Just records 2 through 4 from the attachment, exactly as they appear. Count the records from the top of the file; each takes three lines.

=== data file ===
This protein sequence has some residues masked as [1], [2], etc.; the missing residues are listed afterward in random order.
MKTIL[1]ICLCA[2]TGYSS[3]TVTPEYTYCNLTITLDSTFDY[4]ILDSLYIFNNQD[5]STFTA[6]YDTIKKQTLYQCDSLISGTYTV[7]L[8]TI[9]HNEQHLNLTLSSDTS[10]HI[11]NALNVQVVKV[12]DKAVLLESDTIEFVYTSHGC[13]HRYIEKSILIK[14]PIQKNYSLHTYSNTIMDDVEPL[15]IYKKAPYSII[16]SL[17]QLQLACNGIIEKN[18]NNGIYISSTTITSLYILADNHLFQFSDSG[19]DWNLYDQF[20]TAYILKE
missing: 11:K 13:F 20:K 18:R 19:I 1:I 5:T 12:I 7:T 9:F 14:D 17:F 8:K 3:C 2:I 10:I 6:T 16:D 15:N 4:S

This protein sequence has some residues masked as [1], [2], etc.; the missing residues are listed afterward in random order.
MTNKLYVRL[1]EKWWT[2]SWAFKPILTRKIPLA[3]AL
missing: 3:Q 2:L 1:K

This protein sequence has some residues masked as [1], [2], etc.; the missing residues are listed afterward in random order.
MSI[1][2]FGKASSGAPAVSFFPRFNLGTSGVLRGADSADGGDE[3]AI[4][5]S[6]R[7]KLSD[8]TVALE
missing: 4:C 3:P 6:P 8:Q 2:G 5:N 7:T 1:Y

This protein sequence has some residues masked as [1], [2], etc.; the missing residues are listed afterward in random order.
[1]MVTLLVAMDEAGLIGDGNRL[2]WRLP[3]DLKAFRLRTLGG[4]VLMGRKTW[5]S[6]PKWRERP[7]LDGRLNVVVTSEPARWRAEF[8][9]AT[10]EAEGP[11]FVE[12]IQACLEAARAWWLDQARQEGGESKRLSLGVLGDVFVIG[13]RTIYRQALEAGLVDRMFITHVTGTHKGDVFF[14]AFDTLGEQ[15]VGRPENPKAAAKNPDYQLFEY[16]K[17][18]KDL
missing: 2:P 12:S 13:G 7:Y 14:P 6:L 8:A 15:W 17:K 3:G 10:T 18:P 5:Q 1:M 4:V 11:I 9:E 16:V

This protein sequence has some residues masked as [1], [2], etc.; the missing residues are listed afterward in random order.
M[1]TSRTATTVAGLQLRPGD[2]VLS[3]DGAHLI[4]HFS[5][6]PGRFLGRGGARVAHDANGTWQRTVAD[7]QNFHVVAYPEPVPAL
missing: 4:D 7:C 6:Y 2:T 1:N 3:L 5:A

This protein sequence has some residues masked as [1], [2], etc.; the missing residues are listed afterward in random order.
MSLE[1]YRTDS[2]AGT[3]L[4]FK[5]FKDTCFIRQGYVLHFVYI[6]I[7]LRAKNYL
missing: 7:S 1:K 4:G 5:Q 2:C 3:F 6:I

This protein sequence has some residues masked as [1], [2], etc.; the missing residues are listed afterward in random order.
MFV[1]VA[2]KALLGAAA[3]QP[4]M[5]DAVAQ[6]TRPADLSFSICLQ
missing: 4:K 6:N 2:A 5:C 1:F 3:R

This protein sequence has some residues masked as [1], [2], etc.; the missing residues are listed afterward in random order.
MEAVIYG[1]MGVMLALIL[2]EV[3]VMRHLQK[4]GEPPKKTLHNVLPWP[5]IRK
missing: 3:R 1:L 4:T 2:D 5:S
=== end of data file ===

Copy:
This protein sequence has some residues masked as [1], [2], etc.; the missing residues are listed afterward in random order.
MTNKLYVRL[1]EKWWT[2]SWAFKPILTRKIPLA[3]AL
missing: 3:Q 2:L 1:K

This protein sequence has some residues masked as [1], [2], etc.; the missing residues are listed afterward in random order.
MSI[1][2]FGKASSGAPAVSFFPRFNLGTSGVLRGADSADGGDE[3]AI[4][5]S[6]R[7]KLSD[8]TVALE
missing: 4:C 3:P 6:P 8:Q 2:G 5:N 7:T 1:Y

This protein sequence has some residues masked as [1], [2], etc.; the missing residues are listed afterward in random order.
[1]MVTLLVAMDEAGLIGDGNRL[2]WRLP[3]DLKAFRLRTLGG[4]VLMGRKTW[5]S[6]PKWRERP[7]LDGRLNVVVTSEPARWRAEF[8][9]AT[10]EAEGP[11]FVE[12]IQACLEAARAWWLDQARQEGGESKRLSLGVLGDVFVIG[13]RTIYRQALEAGLVDRMFITHVTGTHKGDVFF[14]AFDTLGEQ[15]VGRPENPKAAAKNPDYQLFEY[16]K[17][18]KDL
missing: 2:P 12:S 13:G 7:Y 14:P 6:L 8:A 15:W 17:K 3:G 10:T 18:P 5:Q 1:M 4:V 11:I 9:E 16:V